A world in which immigration status is not a barrier to accessing meaningful and equitable education.
Who We Are
The Sanctuary Students Solidarity and Support Collective (S4) was formed in the fall of 2018 to address several challenges identified by precarious migrant and newcomer students (Sanctuary Students) at the threshold of post-secondary education in Ontario.
Sanctuary Students, for us, are people for whom immigration status and/or settlement stressors act, or have acted, as a barrier to accessing their secondary and post-secondary goals.
Our main objectives are to support Sanctuary Students with navigating various levels of education in Ontario; and to support programs and institutions to increase equitable access for these populations. As such, the group works to identify and respond to ongoing and emerging barriers that prevent the full and equitable participation of Sanctuary Students in existing educational institutions. Youth participating in the collective have described feeling more connected, supported and equipped with important knowledge and skill-sets. While we continue to grow, we recognize that there is a long road ahead...
Board of Directors
Amy Soberano is a Registered Social Worker and has been working with sanctuary students as a front-line counselor in community-based settings since 2012. Her clinical work is focused at the intersections of migration, trauma, and identity, and she has published, consulted and taught at the post-secondary level around these topics. Amy strives to approach her therapeutic practice as politicized allyship work, through an evolving lens of intersectionality, tenderness, humility, and anti-oppression.
Vernetta is a Sanctuary Student who is currently completing a BA in Cognitive Neuropsychology at York University Glendon campus as well as a BEd at York's Keele Campus. She holds certificates in Counselling, Community Mental Health and Crisis Intervention and Prevention. Vernetta is an experienced mentor in the York community as a Peer Mentor for first year students and Youth group Counsellor/Mentor in the community at large. She is passionate and enthusiastic about working with and helping individuals with precarious immigration status and effecting meaningful change in their lives. During her spare time, she enjoys reading and exploring nature.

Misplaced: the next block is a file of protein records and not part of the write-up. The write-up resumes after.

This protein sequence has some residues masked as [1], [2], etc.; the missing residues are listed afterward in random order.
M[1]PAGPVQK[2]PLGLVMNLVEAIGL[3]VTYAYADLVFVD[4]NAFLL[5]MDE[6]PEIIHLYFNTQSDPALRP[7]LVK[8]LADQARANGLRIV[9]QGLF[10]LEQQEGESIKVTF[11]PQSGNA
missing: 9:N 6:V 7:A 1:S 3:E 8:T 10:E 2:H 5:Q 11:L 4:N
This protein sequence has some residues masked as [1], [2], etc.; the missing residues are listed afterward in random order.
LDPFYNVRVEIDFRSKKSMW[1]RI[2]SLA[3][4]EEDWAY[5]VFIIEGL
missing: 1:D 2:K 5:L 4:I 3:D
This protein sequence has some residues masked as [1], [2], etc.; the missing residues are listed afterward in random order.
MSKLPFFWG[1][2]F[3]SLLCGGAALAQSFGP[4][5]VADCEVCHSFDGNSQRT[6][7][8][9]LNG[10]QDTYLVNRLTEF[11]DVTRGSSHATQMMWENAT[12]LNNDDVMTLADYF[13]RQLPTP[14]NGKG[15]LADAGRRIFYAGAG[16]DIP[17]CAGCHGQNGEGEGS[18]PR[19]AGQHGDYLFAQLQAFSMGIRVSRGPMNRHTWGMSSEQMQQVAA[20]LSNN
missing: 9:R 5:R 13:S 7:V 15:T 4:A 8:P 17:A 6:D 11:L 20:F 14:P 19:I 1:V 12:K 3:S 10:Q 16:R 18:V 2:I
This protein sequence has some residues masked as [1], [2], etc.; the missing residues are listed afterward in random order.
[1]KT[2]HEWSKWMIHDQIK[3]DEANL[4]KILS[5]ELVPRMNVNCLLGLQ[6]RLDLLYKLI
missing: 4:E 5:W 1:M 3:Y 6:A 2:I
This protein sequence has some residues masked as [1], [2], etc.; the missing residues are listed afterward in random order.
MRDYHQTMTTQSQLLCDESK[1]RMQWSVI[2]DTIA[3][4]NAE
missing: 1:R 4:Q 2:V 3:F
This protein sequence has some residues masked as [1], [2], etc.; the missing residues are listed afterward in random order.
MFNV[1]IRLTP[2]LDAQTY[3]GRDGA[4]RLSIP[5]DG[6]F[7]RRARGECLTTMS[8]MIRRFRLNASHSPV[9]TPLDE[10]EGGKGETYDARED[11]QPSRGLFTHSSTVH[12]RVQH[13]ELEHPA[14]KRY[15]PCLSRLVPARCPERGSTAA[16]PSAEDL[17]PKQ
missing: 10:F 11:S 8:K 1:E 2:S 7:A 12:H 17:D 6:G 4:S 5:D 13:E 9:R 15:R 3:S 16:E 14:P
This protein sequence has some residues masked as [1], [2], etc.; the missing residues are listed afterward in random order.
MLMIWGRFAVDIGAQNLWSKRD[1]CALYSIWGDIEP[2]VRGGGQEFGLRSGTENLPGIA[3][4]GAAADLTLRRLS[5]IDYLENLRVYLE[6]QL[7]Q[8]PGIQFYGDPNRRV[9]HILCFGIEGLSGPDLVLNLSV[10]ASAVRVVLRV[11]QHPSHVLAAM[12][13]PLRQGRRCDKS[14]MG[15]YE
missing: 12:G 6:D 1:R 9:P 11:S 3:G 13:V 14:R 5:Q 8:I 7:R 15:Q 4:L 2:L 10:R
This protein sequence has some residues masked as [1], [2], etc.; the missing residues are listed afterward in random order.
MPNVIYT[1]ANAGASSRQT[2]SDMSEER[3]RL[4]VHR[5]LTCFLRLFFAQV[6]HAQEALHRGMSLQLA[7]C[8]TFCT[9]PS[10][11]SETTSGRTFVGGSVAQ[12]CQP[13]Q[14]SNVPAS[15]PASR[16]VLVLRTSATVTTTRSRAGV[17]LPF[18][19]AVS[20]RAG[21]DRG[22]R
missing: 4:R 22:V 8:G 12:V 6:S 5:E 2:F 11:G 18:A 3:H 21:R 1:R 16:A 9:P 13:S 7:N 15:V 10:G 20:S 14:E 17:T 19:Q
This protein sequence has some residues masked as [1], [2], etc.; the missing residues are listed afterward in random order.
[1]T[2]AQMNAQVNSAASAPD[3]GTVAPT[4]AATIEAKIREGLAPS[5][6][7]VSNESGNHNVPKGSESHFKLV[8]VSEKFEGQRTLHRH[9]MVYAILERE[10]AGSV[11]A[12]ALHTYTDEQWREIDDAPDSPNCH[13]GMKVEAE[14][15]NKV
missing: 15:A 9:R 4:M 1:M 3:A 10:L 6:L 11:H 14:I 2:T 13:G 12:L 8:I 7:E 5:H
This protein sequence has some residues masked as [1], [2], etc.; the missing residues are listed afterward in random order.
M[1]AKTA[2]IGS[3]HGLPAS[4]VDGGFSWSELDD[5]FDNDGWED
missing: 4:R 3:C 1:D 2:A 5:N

Philip has long been an adult educator who has been committed to working with newcomer youth in a wide range of community settings. He has been a strong advocate of access to education for newcomer and migrant youth, supporting several academic and community-based interventions around this issue over the past decade. More recently, since graduating from the Ontario Institute for Studies in Education (OISE) with an M.Ed in Adult Education and Community Development, Philip has been the Program Coordinator of the Social Service Worker: Immigrants and Refugees Program at Seneca College in Toronto, Canada. In addition, he is currently the Toronto coordinator for Equitas, supporting human rights-based education for marginalized groups of young people across Canada.
With political unrest in Cameroon, Destin came to Canada in 2012 after graduating in the fields of
Journalism and Communications. He was a Volunteer at FCJ Refugee Centre where he eventually got hired as Special Events Coordinator and Resource Development Worker. He also worked as the Youth and Arts Program Coordinator of the Centre, creating and developing Community Action Projects for youth with precarious status, most significant, “The Art Between Us” and a collection of Refugee stories in a book Titled “Seeds of Hope: Creating a Future in the Shadows” Also working as the Youth Ambassador for the Canadian Council for refugees, he grew the passion for community work and leadership. He is now a student at York University, majoring in Human Rights and Equity Studies. Destin is the founder of a group in one of Toronto’s priotized neighborhoods called the Black Creek Youth Initiative in the Black Creek - Thrithewe neighborhood. This group engages young people of all ages to be involved in their community, while building connections as well as leadership skills.